In just the few years she has lived in a home near the Fishtown school, she said, she has seen used car lots give way to new home construction.
“The neighborhood has seen way more build,” Lele said. “We’ve seen like 50 homes go up. And everyone I’ve met is a really young family.”
Moffet principal Carmen Navarro said her school is a place where teachers go with the intention to retire there, which results in very low turnover. Navarro said that her music teacher has been there 29 years and that several other teachers and staff members have been there at least 25 years. The stability, she said, helps the school promote “kindness, gentleness, and peace,” cornerstones of the school’s mission.
Moffet places a strong emphasis on music education through its partnerships with the Al-Bustan Seeds of Culture drumming program and the Philadelphia Orchestra, which sends musicians each week to interact with the students.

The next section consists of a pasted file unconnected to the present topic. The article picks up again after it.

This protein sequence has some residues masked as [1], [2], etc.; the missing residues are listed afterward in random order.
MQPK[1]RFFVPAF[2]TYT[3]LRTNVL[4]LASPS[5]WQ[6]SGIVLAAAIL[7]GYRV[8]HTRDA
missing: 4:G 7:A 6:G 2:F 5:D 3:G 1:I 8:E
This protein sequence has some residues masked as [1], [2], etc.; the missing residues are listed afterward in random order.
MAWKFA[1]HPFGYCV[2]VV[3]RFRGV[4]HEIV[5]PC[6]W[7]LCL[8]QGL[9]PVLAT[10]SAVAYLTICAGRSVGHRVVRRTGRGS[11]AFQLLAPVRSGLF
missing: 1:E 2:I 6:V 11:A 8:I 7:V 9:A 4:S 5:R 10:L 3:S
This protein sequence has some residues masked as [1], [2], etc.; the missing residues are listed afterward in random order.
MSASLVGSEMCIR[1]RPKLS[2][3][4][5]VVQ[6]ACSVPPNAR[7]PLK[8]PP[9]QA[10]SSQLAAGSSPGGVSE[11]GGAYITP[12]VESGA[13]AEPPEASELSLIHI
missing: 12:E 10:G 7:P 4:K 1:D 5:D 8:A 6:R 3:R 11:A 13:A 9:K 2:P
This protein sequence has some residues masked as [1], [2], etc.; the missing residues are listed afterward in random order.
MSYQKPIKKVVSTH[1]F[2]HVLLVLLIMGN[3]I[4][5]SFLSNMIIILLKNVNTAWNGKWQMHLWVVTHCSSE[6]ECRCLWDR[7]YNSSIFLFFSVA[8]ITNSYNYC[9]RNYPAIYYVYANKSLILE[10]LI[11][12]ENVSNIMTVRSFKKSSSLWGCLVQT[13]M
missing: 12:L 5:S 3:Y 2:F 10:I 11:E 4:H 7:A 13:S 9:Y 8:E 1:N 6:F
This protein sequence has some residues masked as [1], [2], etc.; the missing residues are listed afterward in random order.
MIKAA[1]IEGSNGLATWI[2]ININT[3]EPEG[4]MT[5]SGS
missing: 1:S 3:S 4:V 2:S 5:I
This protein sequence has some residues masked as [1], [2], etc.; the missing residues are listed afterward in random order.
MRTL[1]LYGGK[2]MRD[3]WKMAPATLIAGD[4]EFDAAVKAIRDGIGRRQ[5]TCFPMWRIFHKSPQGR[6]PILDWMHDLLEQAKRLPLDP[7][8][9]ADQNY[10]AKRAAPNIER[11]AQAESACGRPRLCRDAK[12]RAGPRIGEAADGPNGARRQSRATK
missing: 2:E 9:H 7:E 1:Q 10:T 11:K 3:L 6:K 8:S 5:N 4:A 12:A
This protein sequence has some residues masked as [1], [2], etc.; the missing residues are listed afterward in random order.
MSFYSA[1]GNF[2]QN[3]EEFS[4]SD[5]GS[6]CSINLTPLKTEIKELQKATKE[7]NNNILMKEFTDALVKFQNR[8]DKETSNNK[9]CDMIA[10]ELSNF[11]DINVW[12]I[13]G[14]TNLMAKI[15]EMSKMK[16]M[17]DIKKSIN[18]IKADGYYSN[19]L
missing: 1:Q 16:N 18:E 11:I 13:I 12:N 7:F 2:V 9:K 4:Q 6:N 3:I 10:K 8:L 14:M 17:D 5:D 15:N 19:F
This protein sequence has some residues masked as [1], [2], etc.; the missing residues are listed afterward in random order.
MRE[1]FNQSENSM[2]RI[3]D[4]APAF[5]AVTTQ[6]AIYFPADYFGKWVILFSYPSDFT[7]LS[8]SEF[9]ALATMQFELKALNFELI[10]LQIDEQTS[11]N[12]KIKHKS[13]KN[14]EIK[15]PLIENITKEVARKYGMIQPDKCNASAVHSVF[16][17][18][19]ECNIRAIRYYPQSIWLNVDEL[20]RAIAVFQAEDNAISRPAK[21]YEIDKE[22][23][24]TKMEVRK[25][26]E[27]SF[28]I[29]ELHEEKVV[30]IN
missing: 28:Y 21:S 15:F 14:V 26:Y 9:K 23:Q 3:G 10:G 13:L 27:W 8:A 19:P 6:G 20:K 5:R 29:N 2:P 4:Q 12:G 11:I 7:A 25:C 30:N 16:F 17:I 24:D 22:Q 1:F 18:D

“The performers come to us, so the students have the opportunity to be exposed to classical music,” Lele said.
At the conclusion of the tour, Affel, the Coldwell Banker agent, said that getting a look inside the schools was an eye-opening experience and something she could use in her professional practice as an agent.
“I was really impressed,” Affel said. “It’s encouraging to know that when you are selling houses to people in these neighborhoods they won’t have to move when they start families. I don’t think any private school has anything on what we’ve seen today.”
Space & Co.’s McDonald said that many potential home buyers and realtors may view the neighborhood schools in a poor light based on the District’s reputation and test scores. But they tell only part of the story.
“But people only hear the bad, the failures, and corruption that plagues the District,” McDonald said. “Today illustrated that once you walk through the doors, you easily see the passion and commitment of the educators and staff. This was surprising, refreshing and inspiring.”
Logan Mabe, a longtime journalist who worked at the Tampa Times, is now a graduate student at Temple University pursuing a master's degree in urban education.